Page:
St. Patrick of Ireland was a faithful servant of God who kept the seventh day Sabbath. Born around 387 AD, Patrick’s real name was Maewyn Succat. At the age of 16 he was captured from his home in Scotland and taken to Ireland as a slave.
After he escaped and returned to his homeland, he felt called to go back to Ireland and preach the gospel. Like other members of the early Celtic churches, Patrick observed the Sabbath.”It seems to have been customary in the Celtic churches of early times, in Ireland as well as Scotland, to keep Saturday, the Jewish Sabbath, as a day of rest from labor. They obeyed the fourth commandment literally upon the seventh day of the week.” James C. Moffatt, D.D. The Church in Scotland p.140
In 538 AD the Third Council of Orleans took place. It was a much stricter religious law that established Sunday as the Day of the Lord.
Pope Gregory I strongly encouraged Christians to atone for their sins at the end of the sixth century. They were to ask forgiveness “on the day of our Lord’s resurrection” for the sins they had committed the six days before.
The Saturday Sabbath was further suppressed during the Great Schism. The Great Schism was between the Eastern Church (Constantinople) and the Western Church (Rome) in 1054. It lasted until 1965.9 Rome was against the Saturday observances.
Sabbath keepers were persecuted during the Counter Reformation. Groups like the Waldensians followed the biblical seventh-day Sabbath.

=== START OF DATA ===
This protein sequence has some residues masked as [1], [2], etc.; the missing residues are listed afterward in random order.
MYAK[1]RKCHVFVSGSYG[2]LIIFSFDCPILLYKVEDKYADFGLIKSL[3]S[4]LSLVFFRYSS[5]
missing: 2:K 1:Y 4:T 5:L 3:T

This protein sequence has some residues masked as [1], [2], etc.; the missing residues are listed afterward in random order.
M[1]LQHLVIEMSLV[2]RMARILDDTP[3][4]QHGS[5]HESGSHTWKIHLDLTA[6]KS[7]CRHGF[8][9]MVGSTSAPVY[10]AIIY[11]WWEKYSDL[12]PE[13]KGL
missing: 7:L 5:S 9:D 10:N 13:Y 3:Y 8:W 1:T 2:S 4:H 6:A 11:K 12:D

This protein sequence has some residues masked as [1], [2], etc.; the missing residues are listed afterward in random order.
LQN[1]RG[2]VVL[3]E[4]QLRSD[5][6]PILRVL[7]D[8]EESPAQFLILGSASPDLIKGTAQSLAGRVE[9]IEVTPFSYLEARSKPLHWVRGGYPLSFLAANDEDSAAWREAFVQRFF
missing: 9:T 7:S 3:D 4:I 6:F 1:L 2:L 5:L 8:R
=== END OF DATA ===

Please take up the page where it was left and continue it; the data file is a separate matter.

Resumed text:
Sunday, therefore, persisted as the officially recognized day of rest.
The Sabbath Re-emerges
The Great Awakening in the 1800s was a religious revival among protestant people. The movement was led by a group of Baptist and Methodist preachers. Their message spread quickly through their congregations.
William Miller was a Baptist preacher in the 1840s. He’s credited with starting a movement called Millerism. The Millerites expected Jesus to return in 1844. In their study of the sanctuary they believed Jesus was coming back on the Day of Atonement in 1844.
The annual Day of Atonement was a day of judgement. The Israelites confessed their sins all year long. Their sins accumulated throughout the year in the Sanctuary.
On the Day of Atonement their sins were transferred to the scapegoat and sent out of the temple. And therefore, the sanctuary was cleansed.
The Millerites believed Daniel 8 meant Jesus would come back in October 1844 to cleanse the sanctuary. They misunderstood the earth to be the “sanctuary” in this prophecy. Their prediction didn’t come true and thousands of people were disappointed.
These faithful people returned to the study of Scripture. One of the biblical truths they rediscovered was the seventh day Sabbath.
The Seventh Day Adventists and Sabbath
Joseph Bates was a retired sea captain who followed the Millerite movement. He was disappointed when Jesus didn’t return as expected.
Bates went back to the Bible to study for himself and discovered the Sabbath was on the seventh day. He wrote a Bible tract about the Sabbath in 1846.
Ellen and James White read the tract written by Bates that same year. The young couple were convinced about the Sabbath truth. Together, they began observing the Sabbath.